Romanians rely on prayer as they nurture a heart for missions at home
June 8, 2004
|Romanian Pastor Dan Boingeanu, center, prays in his home for a group of Missouri Baptist pastors going out to preach May 23. Clockwise from Boingeanu on top are: Jerry Field, Missouri Baptist Convention state director of church planting; Larry Carnes, International Mission Board strategy coordinator for Romania; Norm Howell, Partnership Missions specialist for the MBC; David Baker, pastor, First Baptist Church, Belton; and Dwayne Brown, volunteer coordinator for the IMB in Romania. Pathway photos by Allen Palmeri|
SUCEAVA, Romania – Romanian Pastor Dan Boingeanu said the Romanian Baptist church, having helped bring down a communist dictatorship in 1989, must keep on conquering through prayer.
“We continue to pray because we know that it’s a spiritual battle,” Boingeanu said. “We are not going to a village before we have a lot of prayer.”
The Missouri Baptist Convention (MBC) is partnering with the Romania Baptist Union on a church-to-church basis to plant churches in many of the 10,000 Romanian villages where there is no evangelical witness. On May 21-24, 18 Missouri Baptist pastors and laymen worked to establish eight new partnerships. In Suceava, Boingeanu is working with David Baker, pastor, First Baptist Church, Belton.
“We pray because we know that is the way of receiving the victory,” Boingeanu said. “God is preparing all the things before us, and we are ready to see how God is working. We are able to submit to that will, because sometimes going to a village you will start a revolution.”
Suceava, a city of about 200,000 located 30 miles south of the border with Ukraine , is the Baptist foothold of eastern Romania . Suceava has a Christian school financed by Pentecostals, who have a 700-member church here. The school is available to students from the 500-member Maranatha Baptist Church, where Boingeanu is the pastor. The school, which has been open one year, is just across a dirt road from his home.
“That school is nicer than many of our first-line schools in Southern Baptist life,” said Baker, who also is a member of the MBC Executive Board and a trustee at The Southern Baptist Theological Seminary, Louisville, Ky.
Boingeanu has developed a mission strategy that is similar to the Southern Baptist Convention’s Acts 1:8 Challenge. His church actively plants churches within an association of 57 local Baptist churches and 14 missions to whom he serves as a director-of-missions-like leader. Along with his two brothers, who are also pastors, Boingeanu has started a missionary society that has sent workers to Peru and Macedonia. Their goals are to train people for missions, to organize missions conferences once a year and to help churches support missions.
These things happen because Romanian Baptists pray. Boingeanu described how they went to a village in January to meet with someone who was not at home when they arrived.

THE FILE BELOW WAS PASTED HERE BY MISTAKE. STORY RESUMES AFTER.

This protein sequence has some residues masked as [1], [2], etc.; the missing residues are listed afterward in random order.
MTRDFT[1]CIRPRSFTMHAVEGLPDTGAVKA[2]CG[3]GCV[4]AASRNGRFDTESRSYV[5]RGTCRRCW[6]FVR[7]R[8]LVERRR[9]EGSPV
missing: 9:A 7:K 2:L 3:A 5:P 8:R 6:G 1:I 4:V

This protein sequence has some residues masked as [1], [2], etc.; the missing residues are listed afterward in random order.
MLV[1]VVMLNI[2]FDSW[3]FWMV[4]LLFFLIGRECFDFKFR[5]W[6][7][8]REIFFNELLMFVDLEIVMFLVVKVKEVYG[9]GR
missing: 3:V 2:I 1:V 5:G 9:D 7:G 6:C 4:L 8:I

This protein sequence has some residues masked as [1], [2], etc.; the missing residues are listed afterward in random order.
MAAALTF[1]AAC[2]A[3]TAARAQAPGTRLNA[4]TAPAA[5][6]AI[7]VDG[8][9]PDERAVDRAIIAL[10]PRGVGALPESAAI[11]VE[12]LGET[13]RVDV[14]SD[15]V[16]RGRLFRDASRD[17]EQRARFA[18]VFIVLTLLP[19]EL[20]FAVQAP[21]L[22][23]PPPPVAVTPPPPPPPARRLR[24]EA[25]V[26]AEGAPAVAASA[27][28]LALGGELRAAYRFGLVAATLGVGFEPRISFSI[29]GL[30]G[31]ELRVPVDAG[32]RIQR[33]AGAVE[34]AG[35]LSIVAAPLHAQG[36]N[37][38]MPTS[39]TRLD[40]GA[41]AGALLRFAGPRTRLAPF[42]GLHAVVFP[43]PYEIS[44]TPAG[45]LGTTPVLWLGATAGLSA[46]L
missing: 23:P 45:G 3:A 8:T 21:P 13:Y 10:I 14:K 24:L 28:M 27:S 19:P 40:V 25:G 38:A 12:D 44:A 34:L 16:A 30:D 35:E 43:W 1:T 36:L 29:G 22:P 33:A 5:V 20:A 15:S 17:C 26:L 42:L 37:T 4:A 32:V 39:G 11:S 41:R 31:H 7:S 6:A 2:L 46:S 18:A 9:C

“The missionary and someone else from the church went on home and they prayed together,” Boingeanu said. “They said, ‘Lord, we came to this village, we prayed for this village, and now all the doors are closed. Please, tell us where to go.’ And they went back to the village, and they saw a lady who was looking for someone.“
‘I came to visit my neighbors, and they are not at home,’ she said. And the missionary said, ‘Oh, you are interested to hear the Gospel?’ And she said, ‘Oh, for a long time I’ve waited for someone to tell me the truth. Let’s go to my house.’ And she asked her children and her husband to be together, and they started the meeting in her house, and we still have the meeting in her house. It’s the answer to the prayer. We didn’t know where to go, and God gave us the answer.”
Baker recognized the power in Romanian Baptist life.
“I think in some ways, the Romanians are ahead of us,” Baker said. “They have a deeper commitment. Things have been a lot harder here. I think their people know the meaning of sacrifice. I think they have a real commitment to worship that sometimes is missing in some of our churches, and just a sincerity that we might have once had.
“I told Brother Dan, I thought our church would benefit more than their church from any partnership.”
The Romanian Church is a praying church because it must coexist, for now, with the 85 percent of the population that calls itself Romanian Orthodox. Romanian Baptists are a remnant in eastern Romania along with Pentecostal and Brethren believers. Prayer is more than a nice idea; it is central to the spiritual growth of the minority Romanian Baptists who rely on it for strength against a state church that dominates culture and believes it is in need of nothing.
“The Orthodox Church is a ceremonial church,” Boingeanu said. “In the Orthodox Church, you do not get a spiritual life. In the Orthodox ceremonies, there is a lot of mysticism. We need to have a lot of prayer to confront this system.”
Citing Matt. 28:18-20, Boingeanu and Baker have all of the authority they need to reach the world. As pastors leading pastors, they are strategically positioned to reach “Jerusalem” (their local Baptist association), “Judea” (their state), “Samaria” (their region) and “the ends of the earth” (the other continents). In fact, Baker lets out a hearty laugh when remarking that “the way Brother Dan approaches things is so similar to me, it kind of frightens me for him a little bit.” Boingeanu compares their work to that of the disciples, who were sent out two by two.
“Come to Romania to help us, and let’s work together for the kingdom of God,” Boingeanu said. “We received the Bible from missionaries who came from England and from Germany, and now it’s our time to give them the Bible back. In secular Europe, they need the Bible, and God is using the missionaries from Romania to give the Bible to those countries.”